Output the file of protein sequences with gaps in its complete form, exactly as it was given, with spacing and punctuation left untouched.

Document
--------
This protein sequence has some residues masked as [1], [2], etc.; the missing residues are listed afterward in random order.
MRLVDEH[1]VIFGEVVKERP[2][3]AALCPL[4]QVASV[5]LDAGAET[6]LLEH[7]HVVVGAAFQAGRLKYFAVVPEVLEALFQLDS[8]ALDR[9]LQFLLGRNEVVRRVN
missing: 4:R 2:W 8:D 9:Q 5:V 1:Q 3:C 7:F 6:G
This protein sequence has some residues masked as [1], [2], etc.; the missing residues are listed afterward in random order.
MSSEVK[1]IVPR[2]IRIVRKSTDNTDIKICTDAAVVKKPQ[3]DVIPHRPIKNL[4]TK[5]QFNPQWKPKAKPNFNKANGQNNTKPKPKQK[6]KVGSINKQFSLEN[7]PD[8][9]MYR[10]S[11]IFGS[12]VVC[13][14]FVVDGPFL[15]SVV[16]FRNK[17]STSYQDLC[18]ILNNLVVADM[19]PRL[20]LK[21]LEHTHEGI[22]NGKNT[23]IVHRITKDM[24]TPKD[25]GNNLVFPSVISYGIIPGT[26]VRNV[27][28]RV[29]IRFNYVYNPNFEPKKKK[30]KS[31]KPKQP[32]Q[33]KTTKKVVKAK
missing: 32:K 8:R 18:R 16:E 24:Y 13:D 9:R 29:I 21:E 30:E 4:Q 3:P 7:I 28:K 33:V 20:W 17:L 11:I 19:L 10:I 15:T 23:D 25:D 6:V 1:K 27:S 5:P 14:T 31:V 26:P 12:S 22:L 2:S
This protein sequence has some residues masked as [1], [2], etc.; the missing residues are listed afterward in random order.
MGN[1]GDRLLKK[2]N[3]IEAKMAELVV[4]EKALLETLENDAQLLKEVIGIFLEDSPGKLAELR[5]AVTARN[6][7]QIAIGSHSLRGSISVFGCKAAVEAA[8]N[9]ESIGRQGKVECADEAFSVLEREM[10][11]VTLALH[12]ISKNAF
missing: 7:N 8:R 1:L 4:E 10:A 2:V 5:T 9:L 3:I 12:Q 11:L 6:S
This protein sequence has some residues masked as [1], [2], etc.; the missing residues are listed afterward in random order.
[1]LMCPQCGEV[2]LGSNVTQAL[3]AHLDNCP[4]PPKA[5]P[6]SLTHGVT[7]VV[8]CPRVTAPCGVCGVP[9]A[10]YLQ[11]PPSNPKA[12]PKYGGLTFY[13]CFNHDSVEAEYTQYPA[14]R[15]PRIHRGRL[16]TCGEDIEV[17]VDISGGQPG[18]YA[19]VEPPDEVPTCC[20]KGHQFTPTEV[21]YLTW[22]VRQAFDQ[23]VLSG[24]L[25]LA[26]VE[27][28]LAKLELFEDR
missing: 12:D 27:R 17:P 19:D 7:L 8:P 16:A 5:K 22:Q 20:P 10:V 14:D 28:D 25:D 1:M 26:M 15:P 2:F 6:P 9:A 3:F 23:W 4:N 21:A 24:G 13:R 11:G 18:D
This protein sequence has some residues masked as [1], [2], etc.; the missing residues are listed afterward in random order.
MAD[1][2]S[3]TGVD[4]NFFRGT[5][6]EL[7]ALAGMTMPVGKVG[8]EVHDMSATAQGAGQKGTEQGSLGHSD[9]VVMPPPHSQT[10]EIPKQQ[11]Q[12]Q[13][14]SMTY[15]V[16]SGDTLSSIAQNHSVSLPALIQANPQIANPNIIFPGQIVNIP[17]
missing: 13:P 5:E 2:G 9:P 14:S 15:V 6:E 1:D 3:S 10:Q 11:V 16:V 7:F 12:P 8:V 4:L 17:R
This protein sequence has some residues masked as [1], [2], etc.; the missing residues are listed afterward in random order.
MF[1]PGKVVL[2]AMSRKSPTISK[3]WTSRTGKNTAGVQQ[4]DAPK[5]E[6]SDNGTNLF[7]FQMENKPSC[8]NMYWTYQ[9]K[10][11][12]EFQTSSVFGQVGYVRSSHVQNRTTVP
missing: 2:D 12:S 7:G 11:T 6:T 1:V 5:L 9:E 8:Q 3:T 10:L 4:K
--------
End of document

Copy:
This protein sequence has some residues masked as [1], [2], etc.; the missing residues are listed afterward in random order.
MRLVDEH[1]VIFGEVVKERP[2][3]AALCPL[4]QVASV[5]LDAGAET[6]LLEH[7]HVVVGAAFQAGRLKYFAVVPEVLEALFQLDS[8]ALDR[9]LQFLLGRNEVVRRVN
missing: 4:R 2:W 8:D 9:Q 5:V 1:Q 3:C 7:F 6:G
This protein sequence has some residues masked as [1], [2], etc.; the missing residues are listed afterward in random order.
MSSEVK[1]IVPR[2]IRIVRKSTDNTDIKICTDAAVVKKPQ[3]DVIPHRPIKNL[4]TK[5]QFNPQWKPKAKPNFNKANGQNNTKPKPKQK[6]KVGSINKQFSLEN[7]PD[8][9]MYR[10]S[11]IFGS[12]VVC[13][14]FVVDGPFL[15]SVV[16]FRNK[17]STSYQDLC[18]ILNNLVVADM[19]PRL[20]LK[21]LEHTHEGI[22]NGKNT[23]IVHRITKDM[24]TPKD[25]GNNLVFPSVISYGIIPGT[26]VRNV[27][28]RV[29]IRFNYVYNPNFEPKKKK[30]KS[31]KPKQP[32]Q[33]KTTKKVVKAK
missing: 32:K 8:R 18:R 16:E 24:Y 13:D 9:R 29:I 21:E 30:E 4:Q 3:P 7:I 28:K 33:V 20:W 17:L 11:I 19:L 10:I 15:T 23:D 25:D 6:V 1:K 27:S 5:P 14:T 31:V 26:P 12:S 22:L 2:S
This protein sequence has some residues masked as [1], [2], etc.; the missing residues are listed afterward in random order.
MGN[1]GDRLLKK[2]N[3]IEAKMAELVV[4]EKALLETLENDAQLLKEVIGIFLEDSPGKLAELR[5]AVTARN[6][7]QIAIGSHSLRGSISVFGCKAAVEAA[8]N[9]ESIGRQGKVECADEAFSVLEREM[10][11]VTLALH[12]ISKNAF
missing: 7:N 8:R 1:L 4:E 10:A 2:V 5:T 9:L 3:I 12:Q 11:L 6:S
This protein sequence has some residues masked as [1], [2], etc.; the missing residues are listed afterward in random order.
[1]LMCPQCGEV[2]LGSNVTQAL[3]AHLDNCP[4]PPKA[5]P[6]SLTHGVT[7]VV[8]CPRVTAPCGVCGVP[9]A[10]YLQ[11]PPSNPKA[12]PKYGGLTFY[13]CFNHDSVEAEYTQYPA[14]R[15]PRIHRGRL[16]TCGEDIEV[17]VDISGGQPG[18]YA[19]VEPPDEVPTCC[20]KGHQFTPTEV[21]YLTW[22]VRQAFDQ[23]VLSG[24]L[25]LA[26]VE[27][28]LAKLELFEDR
missing: 12:D 27:R 17:P 19:D 7:L 8:P 16:A 5:K 22:Q 20:P 10:V 14:D 28:D 25:D 1:M 26:M 15:P 2:F 6:P 9:A 3:F 23:W 4:N 21:A 24:G 13:R 11:G 18:D
This protein sequence has some residues masked as [1], [2], etc.; the missing residues are listed afterward in random order.
MAD[1][2]S[3]TGVD[4]NFFRGT[5][6]EL[7]ALAGMTMPVGKVG[8]EVHDMSATAQGAGQKGTEQGSLGHSD[9]VVMPPPHSQT[10]EIPKQQ[11]Q[12]Q[13][14]SMTY[15]V[16]SGDTLSSIAQNHSVSLPALIQANPQIANPNIIFPGQIVNIP[17]
missing: 13:P 5:E 2:G 9:P 14:S 15:V 6:E 1:D 3:S 10:Q 11:V 16:V 7:F 12:P 8:V 4:L 17:R
This protein sequence has some residues masked as [1], [2], etc.; the missing residues are listed afterward in random order.
MF[1]PGKVVL[2]AMSRKSPTISK[3]WTSRTGKNTAGVQQ[4]DAPK[5]E[6]SDNGTNLF[7]FQMENKPSC[8]NMYWTYQ[9]K[10][11][12]EFQTSSVFGQVGYVRSSHVQNRTTVP
missing: 2:D 12:S 7:G 11:T 6:T 1:V 5:L 9:E 8:Q 3:T 10:L 4:K